An example where the errors are more or less equally bad is pricing. When deciding how much to charge for your services, charging too much will get you rejected, charging too little will mean you make less money than you could. Both are bad. It’s not really true that they’re equally bad, but for the purposes of a decent first guess they’re both a lot closer to equally bad than they are to one dominating the other.
“Worse” isn’t necessarily strictly about the consequences being particularly good or bad. This is especially true when you’re making repeatable decisions, where often what’s more important is what you’re going to learn from the experience.
Let me give two concrete examples where I’ve helped someone using this method:
Someone is trying to decide how much to offer for a house they’re interested in but not in love with.
Someone is trying to decide how much of their week to spend on planning, personal development, and general maintenance vs actually doing the most immediately important work.
In the first case, erring on the low end is good: Either your offer will be accepted in which case, great! You’ve got a bargain. Or, your offer will be rejected, in which case you’ve learned a bit about what sort of offers get accepted. If they laugh in your face, you know you probably offered much too low. If they think about it for a while before declining, your offer was probably reasonable but not quite enough in context. Either way this informs your next offer. If, on the other hand, you offer too much, you’ve potentially cost yourself tens of thousands of pounds you didn’t need to spend.
In the second case, erring on the high side is good, because this helps you find out how much you could spend on those things before it stops being useful. It’s a more dakka sort of situation. Chances are, you’ll start out spending too much, and gradually whittle it down, but also chances are you’re currently spending not nearly enough, so it will be useful to have an opportunity to see what too much feels like.
Another case where it’s worth erring on the side of too much is where there is social pressure not to change estimates. If an estimate is going to be treated as a commitment (“You said you could do this in nine days, but now it’s ten days in and it’s not done yet! How dare you?”), erring on the side of caution and picking the maximum of the plausible range is the safe bet.
The role of the decent first guess
The role of the decent first guess is that it is decent, it is first, and it is a guess.
That is to say: This method will not give you particularly good estimates. It’s not meant to. It’s meant to give you estimates that are basically alright, but to get them pretty quickly and without stress. If you want a better estimate, you don’t stop with your first guess, you instead work to improve it.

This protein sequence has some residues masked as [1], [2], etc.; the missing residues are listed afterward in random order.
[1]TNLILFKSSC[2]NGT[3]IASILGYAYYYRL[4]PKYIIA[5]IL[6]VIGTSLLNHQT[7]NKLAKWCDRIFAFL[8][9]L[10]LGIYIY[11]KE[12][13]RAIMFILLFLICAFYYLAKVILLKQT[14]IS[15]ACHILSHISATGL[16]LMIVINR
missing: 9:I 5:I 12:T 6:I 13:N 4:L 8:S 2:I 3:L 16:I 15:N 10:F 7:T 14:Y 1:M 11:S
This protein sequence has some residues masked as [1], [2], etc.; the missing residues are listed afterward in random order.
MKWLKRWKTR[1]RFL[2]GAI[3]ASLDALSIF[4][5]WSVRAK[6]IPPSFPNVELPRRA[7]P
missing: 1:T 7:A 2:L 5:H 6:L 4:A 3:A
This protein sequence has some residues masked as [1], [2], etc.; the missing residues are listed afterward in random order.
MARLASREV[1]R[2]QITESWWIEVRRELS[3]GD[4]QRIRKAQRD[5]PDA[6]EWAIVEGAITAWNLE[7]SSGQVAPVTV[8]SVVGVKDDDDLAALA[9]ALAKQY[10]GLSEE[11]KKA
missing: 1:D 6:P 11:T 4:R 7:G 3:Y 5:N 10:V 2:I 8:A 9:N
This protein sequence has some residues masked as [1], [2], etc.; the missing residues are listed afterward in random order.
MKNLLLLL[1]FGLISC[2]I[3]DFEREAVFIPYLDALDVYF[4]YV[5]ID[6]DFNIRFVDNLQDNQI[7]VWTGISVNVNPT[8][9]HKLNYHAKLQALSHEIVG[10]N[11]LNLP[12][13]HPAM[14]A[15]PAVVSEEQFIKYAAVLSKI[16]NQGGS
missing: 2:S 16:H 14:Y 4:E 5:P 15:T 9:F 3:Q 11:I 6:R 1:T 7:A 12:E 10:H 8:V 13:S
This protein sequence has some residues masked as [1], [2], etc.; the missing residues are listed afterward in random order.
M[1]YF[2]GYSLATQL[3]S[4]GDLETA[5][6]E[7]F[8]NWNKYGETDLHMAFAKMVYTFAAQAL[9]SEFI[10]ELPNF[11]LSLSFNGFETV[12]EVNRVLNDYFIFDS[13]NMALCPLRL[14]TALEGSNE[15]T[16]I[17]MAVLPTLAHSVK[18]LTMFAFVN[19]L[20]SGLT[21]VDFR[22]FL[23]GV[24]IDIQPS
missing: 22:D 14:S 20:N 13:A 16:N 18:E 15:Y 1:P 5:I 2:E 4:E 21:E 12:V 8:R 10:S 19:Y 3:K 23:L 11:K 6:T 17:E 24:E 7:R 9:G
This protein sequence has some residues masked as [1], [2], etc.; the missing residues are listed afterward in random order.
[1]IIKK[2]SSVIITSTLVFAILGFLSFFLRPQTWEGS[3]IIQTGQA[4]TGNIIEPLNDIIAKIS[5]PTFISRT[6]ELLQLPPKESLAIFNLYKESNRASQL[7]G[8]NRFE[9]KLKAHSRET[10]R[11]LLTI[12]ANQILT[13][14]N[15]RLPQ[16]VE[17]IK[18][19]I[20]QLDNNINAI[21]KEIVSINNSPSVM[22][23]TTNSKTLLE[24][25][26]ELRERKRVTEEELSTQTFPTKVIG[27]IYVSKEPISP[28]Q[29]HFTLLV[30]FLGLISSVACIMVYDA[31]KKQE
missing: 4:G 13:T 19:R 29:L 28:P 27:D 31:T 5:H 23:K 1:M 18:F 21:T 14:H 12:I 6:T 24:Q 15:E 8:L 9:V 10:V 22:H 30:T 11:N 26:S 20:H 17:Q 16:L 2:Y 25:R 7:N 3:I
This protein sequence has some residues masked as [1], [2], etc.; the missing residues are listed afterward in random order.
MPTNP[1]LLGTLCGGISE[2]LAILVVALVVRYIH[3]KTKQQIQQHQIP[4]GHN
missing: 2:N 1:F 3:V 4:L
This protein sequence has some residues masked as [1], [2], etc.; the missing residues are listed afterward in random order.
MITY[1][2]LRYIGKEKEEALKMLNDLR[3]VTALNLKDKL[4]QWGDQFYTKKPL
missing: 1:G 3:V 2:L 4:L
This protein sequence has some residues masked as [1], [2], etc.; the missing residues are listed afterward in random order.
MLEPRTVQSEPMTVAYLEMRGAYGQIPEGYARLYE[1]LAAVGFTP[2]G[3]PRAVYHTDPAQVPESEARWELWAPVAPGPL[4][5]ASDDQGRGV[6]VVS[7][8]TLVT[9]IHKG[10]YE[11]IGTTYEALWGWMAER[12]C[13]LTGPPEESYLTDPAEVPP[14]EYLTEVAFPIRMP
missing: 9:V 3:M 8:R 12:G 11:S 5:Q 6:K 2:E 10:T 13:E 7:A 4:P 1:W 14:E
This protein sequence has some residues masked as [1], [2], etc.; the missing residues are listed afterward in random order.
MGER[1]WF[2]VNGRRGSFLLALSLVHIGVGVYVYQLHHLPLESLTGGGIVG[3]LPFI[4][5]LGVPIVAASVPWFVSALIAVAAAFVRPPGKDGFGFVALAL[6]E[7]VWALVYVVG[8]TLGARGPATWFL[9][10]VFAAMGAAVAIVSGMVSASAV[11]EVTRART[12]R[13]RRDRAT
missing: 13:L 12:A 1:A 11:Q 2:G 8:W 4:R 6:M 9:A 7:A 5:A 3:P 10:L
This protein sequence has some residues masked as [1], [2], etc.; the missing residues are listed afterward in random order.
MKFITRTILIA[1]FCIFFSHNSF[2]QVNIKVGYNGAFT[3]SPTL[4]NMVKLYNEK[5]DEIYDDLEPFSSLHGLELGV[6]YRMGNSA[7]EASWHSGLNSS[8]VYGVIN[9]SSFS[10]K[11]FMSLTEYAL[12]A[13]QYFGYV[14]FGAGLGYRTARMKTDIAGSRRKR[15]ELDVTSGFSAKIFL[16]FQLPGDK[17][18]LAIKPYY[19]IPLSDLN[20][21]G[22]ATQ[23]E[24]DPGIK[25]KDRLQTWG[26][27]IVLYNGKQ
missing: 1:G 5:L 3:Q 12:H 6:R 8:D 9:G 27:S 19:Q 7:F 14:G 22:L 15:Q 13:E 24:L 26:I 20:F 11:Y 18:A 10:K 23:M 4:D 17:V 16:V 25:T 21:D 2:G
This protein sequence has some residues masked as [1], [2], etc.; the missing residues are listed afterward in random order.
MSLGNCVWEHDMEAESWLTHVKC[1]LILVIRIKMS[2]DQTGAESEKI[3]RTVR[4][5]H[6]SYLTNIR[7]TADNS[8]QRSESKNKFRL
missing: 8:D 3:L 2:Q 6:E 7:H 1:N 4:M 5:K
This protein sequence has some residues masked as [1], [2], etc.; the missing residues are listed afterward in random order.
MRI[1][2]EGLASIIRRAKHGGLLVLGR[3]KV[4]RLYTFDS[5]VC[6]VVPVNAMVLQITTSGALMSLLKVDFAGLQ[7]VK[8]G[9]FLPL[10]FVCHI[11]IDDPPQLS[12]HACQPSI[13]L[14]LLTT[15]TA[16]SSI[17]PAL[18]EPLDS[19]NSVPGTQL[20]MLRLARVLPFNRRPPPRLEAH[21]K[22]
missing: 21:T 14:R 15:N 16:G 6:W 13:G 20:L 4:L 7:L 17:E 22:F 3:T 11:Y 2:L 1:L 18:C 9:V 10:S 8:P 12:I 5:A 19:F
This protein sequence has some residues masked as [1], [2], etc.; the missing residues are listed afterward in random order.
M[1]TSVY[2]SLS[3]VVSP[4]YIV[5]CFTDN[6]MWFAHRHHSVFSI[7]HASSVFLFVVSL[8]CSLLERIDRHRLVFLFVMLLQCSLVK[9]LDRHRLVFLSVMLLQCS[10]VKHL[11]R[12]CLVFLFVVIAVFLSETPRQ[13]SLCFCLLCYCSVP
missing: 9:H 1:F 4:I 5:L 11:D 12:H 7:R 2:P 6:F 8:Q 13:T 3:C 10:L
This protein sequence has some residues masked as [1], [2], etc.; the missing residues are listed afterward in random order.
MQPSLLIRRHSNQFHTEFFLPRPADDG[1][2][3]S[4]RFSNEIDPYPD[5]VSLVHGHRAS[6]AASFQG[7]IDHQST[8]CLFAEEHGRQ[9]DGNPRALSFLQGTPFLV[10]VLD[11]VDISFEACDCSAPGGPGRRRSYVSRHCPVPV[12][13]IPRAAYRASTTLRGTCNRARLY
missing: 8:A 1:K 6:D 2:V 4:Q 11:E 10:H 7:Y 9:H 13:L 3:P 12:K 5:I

Depending on what you’re doing, often the way to do this is to use your decent first guess, and see what happens, and use this to make a better decent first guess next time.
But even if you never want to settle for your decent first guess for a question, these techniques are still very useful for a couple reasons.
The first is, often you’re done as soon as you have the plausible range, if you make the same decision for any plausible value, so you don’t even need to make the decent first guess. No immediate time pressure and an obviously beneficial task will take you two to four days? Great, go do it, it’ll be done when it it’s done. Willing to spend somewhere between £100 and £1000 for something you can get done in £50? Perfect. Willing to spend a week on something that you estimate will take between a month and a year? No thanks.
The second thing is that this is often a good building block. If you end up with a plausible range that is larger than you need it to be, you need to break the problem down. This will often cause you to want to estimate other things, and you can use plausible ranges for those estimates. For example, you break a task up into smaller tasks, work out the plausible range for each of those, and use that to refine your estimate for the current task.2
The most important thing though is, I think, that decent first guesses and plausible range become the thing to beat. The work of estimation is often discounted, and starting from a plausible range helps make it more explicit. Is it worth spending 10 minutes narrowing an estimate from a plausible range of a day to a week? Yeah, probably. Is it worth spending half a day narrowing a plausible range from one to two days? Probably not.
Work and estimation are, broadly contiguous with each other, and they blend together at the edges. By changing the work of estimation from a black box to one of narrowing a range of possibilities, it becomes immediately apparent whether it’s worth spending more effort on estimation, or whether that would be better spent on just doing the actual work.
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The cover image is a hut in Paraguay, made available by Wikimedia user Herr stallhoefer.
This is apparently a general purpose thing. e.g. Germans are better at predicting which of two cities in the USA is larger than people from the USA are, and vice versa. Although this is a psychology result and I don’t know if it replicates, and can’t even be bothered to chase down a cite right now.
You need to be a bit careful about how you do this. If you break an estimate up into a lot of sub-estimates and add them together, this can make it look like there is more uncertainty than there actually is, because the uncertainties tend to cancel out when you add them up, and the plausible ranges don’t and can’t capture this.